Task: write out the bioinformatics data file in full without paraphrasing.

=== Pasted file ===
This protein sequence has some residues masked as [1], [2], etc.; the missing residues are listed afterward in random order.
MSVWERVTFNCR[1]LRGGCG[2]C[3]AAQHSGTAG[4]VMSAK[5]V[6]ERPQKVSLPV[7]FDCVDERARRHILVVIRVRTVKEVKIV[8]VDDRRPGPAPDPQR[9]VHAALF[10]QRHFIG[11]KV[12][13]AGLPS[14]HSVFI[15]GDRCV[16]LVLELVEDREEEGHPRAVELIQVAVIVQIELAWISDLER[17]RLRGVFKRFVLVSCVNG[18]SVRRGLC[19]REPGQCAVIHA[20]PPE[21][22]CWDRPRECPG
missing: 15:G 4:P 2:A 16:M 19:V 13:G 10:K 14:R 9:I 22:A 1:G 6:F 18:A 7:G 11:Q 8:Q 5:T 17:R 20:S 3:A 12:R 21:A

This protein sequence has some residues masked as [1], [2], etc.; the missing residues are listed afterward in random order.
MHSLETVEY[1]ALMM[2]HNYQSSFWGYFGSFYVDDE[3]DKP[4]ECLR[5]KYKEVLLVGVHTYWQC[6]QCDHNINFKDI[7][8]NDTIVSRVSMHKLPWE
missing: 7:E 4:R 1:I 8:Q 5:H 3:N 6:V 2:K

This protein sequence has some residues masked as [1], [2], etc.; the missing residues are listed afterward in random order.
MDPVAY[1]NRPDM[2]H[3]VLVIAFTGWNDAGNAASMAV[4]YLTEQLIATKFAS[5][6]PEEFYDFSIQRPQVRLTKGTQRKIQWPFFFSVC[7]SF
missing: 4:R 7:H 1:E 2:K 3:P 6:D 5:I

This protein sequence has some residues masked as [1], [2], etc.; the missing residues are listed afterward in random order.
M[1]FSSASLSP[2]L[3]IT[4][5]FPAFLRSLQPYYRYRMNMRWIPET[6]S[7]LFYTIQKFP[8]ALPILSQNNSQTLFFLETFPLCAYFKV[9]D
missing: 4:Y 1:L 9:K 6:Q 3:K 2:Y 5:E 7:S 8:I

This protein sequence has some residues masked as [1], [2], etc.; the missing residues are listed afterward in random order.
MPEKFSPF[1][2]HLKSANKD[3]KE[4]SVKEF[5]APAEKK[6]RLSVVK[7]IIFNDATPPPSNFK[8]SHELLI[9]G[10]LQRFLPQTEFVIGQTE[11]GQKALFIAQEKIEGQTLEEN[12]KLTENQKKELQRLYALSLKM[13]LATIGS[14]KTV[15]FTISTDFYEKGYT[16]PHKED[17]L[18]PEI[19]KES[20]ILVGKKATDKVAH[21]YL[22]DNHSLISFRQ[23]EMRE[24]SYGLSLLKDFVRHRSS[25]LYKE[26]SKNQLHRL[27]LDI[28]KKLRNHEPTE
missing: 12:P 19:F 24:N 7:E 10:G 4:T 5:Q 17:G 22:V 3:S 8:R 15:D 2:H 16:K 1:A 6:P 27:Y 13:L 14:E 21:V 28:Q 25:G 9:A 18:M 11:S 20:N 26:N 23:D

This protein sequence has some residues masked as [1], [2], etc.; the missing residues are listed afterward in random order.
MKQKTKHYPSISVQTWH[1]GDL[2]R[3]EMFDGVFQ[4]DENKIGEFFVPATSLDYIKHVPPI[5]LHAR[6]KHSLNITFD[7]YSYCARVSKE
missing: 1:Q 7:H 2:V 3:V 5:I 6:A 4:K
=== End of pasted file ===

This protein sequence has some residues masked as [1], [2], etc.; the missing residues are listed afterward in random order.
MSVWERVTFNCR[1]LRGGCG[2]C[3]AAQHSGTAG[4]VMSAK[5]V[6]ERPQKVSLPV[7]FDCVDERARRHILVVIRVRTVKEVKIV[8]VDDRRPGPAPDPQR[9]VHAALF[10]QRHFIG[11]KV[12][13]AGLPS[14]HSVFI[15]GDRCV[16]LVLELVEDREEEGHPRAVELIQVAVIVQIELAWISDLER[17]RLRGVFKRFVLVSCVNG[18]SVRRGLC[19]REPGQCAVIHA[20]PPE[21][22]CWDRPRECPG
missing: 15:G 4:P 2:A 16:M 19:V 13:G 10:K 14:R 9:I 22:A 1:G 6:F 18:A 7:G 11:Q 8:Q 5:T 17:R 20:S 3:A 12:R 21:A

This protein sequence has some residues masked as [1], [2], etc.; the missing residues are listed afterward in random order.
MHSLETVEY[1]ALMM[2]HNYQSSFWGYFGSFYVDDE[3]DKP[4]ECLR[5]KYKEVLLVGVHTYWQC[6]QCDHNINFKDI[7][8]NDTIVSRVSMHKLPWE
missing: 7:E 4:R 1:I 8:Q 5:H 3:N 6:V 2:K

This protein sequence has some residues masked as [1], [2], etc.; the missing residues are listed afterward in random order.
MDPVAY[1]NRPDM[2]H[3]VLVIAFTGWNDAGNAASMAV[4]YLTEQLIATKFAS[5][6]PEEFYDFSIQRPQVRLTKGTQRKIQWPFFFSVC[7]SF
missing: 4:R 7:H 1:E 2:K 3:P 6:D 5:I

This protein sequence has some residues masked as [1], [2], etc.; the missing residues are listed afterward in random order.
M[1]FSSASLSP[2]L[3]IT[4][5]FPAFLRSLQPYYRYRMNMRWIPET[6]S[7]LFYTIQKFP[8]ALPILSQNNSQTLFFLETFPLCAYFKV[9]D
missing: 4:Y 1:L 9:K 6:Q 3:K 2:Y 5:E 7:S 8:I

This protein sequence has some residues masked as [1], [2], etc.; the missing residues are listed afterward in random order.
MPEKFSPF[1][2]HLKSANKD[3]KE[4]SVKEF[5]APAEKK[6]RLSVVK[7]IIFNDATPPPSNFK[8]SHELLI[9]G[10]LQRFLPQTEFVIGQTE[11]GQKALFIAQEKIEGQTLEEN[12]KLTENQKKELQRLYALSLKM[13]LATIGS[14]KTV[15]FTISTDFYEKGYT[16]PHKED[17]L[18]PEI[19]KES[20]ILVGKKATDKVAH[21]YL[22]DNHSLISFRQ[23]EMRE[24]SYGLSLLKDFVRHRSS[25]LYKE[26]SKNQLHRL[27]LDI[28]KKLRNHEPTE
missing: 12:P 19:F 24:N 7:E 10:G 4:T 5:Q 17:G 22:V 3:S 8:R 15:D 2:H 16:K 1:A 6:P 27:Y 13:L 14:E 21:V 28:Q 25:G 9:A 18:M 11:S 20:N 26:N 23:D

This protein sequence has some residues masked as [1], [2], etc.; the missing residues are listed afterward in random order.
MKQKTKHYPSISVQTWH[1]GDL[2]R[3]EMFDGVFQ[4]DENKIGEFFVPATSLDYIKHVPPI[5]LHAR[6]KHSLNITFD[7]YSYCARVSKE
missing: 1:Q 7:H 2:V 3:V 5:I 6:A 4:K